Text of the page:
Getting Out of the “Every-Day-is-Labor-Day” Cycle

Come to Me, all you who labor and are heavy laden, and I will give you rest.”

(Matthew 11:28-30 NKJV)

Typically on the farm, Labor Day meant a day to labor, another of many laboring days. Sometimes a picnic was thrown in. Rest had to do with drop-into-bed-at-the-end-of-the-day heat exhaustion mixed with the kind of energy depletion from a long day of cooking, cleaning and hauling. 

In my mind, Matthew 11:28-30 always brought farm pictures into my mind of cattle, wagons and old-fashioned shoulder to shoulder wooden yokes colored with today’s fashionably weather stained gray. 

But today my Laboring Days image goes to people-wearied, ministry-laden, time-scrunched scheduled life. 

Our four-year-old described it well once when she stayed with her grandparents for a week while her daddy and I were traveling for ministry. 

“Please, please come home soon,” she pleaded into the phone, her baby voice a hiss of deep need. I can’t be good much longer.”

That is the kind of pushing and striving of I-gotta-behave-Christianity which in the weariness of trying to please exhausts me. 

“Jesus, come soon,” I can’t be good much longer my soul breathes. 

“Give us some relief.”

“Take away this situation.”

“Give us a break.”

But Jesus is talking about so much more than farm labor or ministry exhaustion. 

He is talking about Himself. He is our rest. He is our answer to the crazy rat race of life. 

He reaches toward us with a hand of invitation. 

“Come, rest in my presence. Sit at my feet. Lay down that heavy weight you carry.” 

Sit in the shade a bit.

Put it down.

Take a load off your feet. 

There is context in these verses of a Jewish population burdened with religious laws and demands which Christ Himself described as heavy and cumbersome loads. (Matthew 23:14)  He scolded hypocrisy, unrepentance and obstinance, and offered Himself as rest.

“Come,” he commands. Don’t stay where you are. Whoever you are, all of you who are growing weary, exhausted from hard work, burdens that weigh you down, or grief which takes all joy and energy, change course.

“Come to Me.”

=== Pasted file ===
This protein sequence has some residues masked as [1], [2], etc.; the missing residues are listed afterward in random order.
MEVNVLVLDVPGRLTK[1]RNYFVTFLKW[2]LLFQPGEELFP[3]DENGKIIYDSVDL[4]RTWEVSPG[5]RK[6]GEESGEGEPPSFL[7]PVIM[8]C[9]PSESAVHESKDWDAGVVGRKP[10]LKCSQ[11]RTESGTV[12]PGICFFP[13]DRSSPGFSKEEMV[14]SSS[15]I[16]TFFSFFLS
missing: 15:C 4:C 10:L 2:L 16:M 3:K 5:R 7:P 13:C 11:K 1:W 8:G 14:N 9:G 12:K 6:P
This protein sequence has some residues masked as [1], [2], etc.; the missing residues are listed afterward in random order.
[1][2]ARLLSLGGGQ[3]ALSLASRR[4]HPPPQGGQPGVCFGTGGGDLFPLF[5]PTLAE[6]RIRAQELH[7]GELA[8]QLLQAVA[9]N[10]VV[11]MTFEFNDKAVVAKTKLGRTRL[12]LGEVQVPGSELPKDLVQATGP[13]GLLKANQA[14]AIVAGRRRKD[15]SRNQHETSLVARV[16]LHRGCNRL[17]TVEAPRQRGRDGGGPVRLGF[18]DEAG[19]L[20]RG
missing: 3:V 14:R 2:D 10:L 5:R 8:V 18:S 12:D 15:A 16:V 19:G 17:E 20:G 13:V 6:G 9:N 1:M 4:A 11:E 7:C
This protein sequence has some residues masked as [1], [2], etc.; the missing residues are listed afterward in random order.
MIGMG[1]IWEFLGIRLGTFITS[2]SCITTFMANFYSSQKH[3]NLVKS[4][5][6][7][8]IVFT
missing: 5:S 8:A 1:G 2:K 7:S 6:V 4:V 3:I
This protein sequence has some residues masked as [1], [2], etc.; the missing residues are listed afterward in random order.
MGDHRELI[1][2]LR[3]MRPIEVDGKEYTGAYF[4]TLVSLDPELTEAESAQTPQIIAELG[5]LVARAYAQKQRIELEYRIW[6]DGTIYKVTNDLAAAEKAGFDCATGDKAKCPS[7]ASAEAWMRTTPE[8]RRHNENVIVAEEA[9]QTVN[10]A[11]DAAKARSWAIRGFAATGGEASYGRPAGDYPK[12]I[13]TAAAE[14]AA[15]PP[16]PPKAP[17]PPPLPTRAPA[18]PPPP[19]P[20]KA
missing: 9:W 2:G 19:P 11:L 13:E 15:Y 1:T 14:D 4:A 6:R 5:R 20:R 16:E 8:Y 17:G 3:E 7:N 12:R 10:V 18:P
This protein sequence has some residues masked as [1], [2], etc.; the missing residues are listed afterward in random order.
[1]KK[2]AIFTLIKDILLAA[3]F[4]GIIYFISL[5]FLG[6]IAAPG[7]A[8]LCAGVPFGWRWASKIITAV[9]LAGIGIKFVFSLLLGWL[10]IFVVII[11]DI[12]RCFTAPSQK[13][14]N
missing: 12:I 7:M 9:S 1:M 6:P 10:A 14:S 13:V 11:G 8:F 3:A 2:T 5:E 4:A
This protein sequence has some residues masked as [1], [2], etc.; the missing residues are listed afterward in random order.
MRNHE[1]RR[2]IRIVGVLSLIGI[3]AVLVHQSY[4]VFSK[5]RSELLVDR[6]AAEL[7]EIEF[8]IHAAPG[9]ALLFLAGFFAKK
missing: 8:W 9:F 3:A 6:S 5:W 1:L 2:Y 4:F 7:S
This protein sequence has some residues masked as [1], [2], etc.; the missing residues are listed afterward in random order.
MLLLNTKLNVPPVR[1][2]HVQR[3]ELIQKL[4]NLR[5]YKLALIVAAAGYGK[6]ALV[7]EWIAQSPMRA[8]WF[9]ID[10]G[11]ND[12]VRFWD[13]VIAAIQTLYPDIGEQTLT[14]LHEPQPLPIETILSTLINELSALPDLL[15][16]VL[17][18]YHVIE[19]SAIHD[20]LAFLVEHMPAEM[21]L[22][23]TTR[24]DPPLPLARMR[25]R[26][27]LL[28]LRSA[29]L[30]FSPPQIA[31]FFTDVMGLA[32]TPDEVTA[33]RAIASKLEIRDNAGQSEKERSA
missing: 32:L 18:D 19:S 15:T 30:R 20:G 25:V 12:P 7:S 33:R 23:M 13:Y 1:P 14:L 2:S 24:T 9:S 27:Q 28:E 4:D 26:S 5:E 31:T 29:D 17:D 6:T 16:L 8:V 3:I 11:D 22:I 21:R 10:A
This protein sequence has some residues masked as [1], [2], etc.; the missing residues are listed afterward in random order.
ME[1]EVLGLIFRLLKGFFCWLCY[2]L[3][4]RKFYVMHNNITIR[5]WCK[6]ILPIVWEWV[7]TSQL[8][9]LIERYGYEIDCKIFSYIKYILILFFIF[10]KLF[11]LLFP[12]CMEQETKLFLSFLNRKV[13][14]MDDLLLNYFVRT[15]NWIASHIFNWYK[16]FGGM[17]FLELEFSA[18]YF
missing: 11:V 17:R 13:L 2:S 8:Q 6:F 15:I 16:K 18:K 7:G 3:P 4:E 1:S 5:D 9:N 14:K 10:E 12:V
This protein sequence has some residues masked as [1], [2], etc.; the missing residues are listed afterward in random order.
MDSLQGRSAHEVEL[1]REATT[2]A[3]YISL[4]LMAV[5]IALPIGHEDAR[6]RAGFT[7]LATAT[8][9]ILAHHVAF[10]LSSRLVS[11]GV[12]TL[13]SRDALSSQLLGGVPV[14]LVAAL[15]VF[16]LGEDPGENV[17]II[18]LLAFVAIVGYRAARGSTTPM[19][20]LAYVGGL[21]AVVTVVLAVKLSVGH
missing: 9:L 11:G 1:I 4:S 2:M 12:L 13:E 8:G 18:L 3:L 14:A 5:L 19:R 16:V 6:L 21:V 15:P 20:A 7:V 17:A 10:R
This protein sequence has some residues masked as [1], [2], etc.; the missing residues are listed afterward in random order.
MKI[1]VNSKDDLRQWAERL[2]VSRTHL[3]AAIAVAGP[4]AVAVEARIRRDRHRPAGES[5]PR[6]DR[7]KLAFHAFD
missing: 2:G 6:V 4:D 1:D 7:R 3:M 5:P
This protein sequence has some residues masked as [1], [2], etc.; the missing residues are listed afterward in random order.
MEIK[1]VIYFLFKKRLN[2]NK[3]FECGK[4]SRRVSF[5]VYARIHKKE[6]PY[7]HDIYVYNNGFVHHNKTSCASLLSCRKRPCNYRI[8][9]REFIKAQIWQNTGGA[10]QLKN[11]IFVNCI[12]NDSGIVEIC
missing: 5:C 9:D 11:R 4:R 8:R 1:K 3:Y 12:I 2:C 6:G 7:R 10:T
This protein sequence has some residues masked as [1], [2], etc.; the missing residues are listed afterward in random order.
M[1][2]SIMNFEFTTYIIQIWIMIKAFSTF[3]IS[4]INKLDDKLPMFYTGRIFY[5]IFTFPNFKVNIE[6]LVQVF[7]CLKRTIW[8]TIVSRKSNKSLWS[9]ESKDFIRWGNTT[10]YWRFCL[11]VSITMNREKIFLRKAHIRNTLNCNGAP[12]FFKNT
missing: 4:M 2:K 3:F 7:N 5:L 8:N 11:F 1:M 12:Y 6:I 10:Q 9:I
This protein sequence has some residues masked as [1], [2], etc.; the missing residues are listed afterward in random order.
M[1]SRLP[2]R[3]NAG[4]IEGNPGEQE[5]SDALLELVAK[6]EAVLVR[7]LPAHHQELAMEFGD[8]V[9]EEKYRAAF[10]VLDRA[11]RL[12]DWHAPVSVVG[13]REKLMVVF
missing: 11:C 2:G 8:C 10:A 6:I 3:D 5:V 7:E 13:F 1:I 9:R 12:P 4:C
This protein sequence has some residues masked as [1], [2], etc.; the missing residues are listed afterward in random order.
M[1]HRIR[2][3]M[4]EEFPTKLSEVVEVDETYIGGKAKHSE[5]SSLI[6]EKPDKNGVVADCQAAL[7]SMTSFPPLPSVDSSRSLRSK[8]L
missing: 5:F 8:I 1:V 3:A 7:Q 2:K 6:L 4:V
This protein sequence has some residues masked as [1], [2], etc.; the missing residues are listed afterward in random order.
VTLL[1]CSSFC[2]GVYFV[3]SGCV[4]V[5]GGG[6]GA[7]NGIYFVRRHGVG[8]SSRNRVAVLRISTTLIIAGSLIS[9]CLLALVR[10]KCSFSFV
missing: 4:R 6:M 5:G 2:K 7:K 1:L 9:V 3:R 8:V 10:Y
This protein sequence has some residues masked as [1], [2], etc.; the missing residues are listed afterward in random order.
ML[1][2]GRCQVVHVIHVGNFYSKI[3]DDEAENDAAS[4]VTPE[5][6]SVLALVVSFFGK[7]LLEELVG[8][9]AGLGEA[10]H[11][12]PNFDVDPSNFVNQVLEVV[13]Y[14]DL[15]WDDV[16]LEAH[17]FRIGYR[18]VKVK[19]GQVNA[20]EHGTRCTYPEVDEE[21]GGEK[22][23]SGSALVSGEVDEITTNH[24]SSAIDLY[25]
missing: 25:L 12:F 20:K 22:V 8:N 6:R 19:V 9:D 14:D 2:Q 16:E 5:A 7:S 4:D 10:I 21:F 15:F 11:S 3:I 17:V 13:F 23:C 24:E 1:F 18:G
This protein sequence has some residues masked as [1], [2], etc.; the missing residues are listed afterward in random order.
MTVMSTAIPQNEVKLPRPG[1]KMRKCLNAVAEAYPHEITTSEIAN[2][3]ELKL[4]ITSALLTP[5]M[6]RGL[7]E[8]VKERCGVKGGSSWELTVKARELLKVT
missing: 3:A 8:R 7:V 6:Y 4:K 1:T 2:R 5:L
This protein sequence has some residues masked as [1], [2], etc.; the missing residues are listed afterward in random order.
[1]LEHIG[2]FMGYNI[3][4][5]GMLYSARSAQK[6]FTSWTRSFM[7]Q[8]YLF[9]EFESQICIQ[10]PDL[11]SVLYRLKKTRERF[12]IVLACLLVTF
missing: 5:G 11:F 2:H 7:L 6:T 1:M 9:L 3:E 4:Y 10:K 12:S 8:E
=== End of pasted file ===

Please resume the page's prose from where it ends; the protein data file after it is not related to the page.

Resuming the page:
Yah, you. And me.

Jesus provides Himself as the answer. Because you see, trying to please God is a never-ending-falling-short-of cycle. Jesus died on the cross because we can’t please him no matter how much we work, how weary we get. We  just aren’t that good. But Jesus is. 

I know this in my head, but sometimes I still climb on that treadmill. I still find myself weary, laboring for Christ with my own depleted strength and power, trying to earn His approval. And He brings me back to these verses.

Come to Me, all you who labor and are heavy laden, and I will give you rest. Take My yoke upon you and learn from Me, for I am gentle and lowly in heart, and you will find rest for your souls. For My yoke is easy and My burden is light.” Matthew 11:28-30; NKJV.

This is what I need to let soak into my being during my laboring days.

“All you who labor and are heavy laden…”

I need to cease carrying what I cannot, and sit a spell in His presence.  

Does anyone else out there carry a load they need to lay down? How do Jesus’ words speak rest into your Laboring Days?

4 Replies

  1. J.D. Wininger Reply

    It’s in learning what is ours to carry and what is not is where we find our rest in Christ I think my friend. Well said Ms. Sylvia. For many years, I carried grief for some pretty horrible past sins (in my mind anyway). Then, after my salvation I found I was carrying guilt for every time I failed to live up to some standard God never meant for me to try and measure up to. I fell into the “see my works and follow what others do” traps, and found dissatisfaction with everything I did that couldn’t measure up. Finally, God got through to me and I realized that I please Him when I am the best “me” He made me to be. Faults and all, I’m good enough for God. That’s when I found my resting place. As for farming/ranching? Well, there’s no holiday for that. And scarce few vacation days. 🙂

    • Sylvia A Schroeder Reply

      So true, J. D. I do have a hard time keeping that lesson…what is ours and what isn’t to carry! Thanks. I always appreciate your responses!

  2. Rebecca Thesman Reply

    Love “I need to cease carrying what I cannot, and sit a spell in His presence.” It sure helps to sit a spell with Him.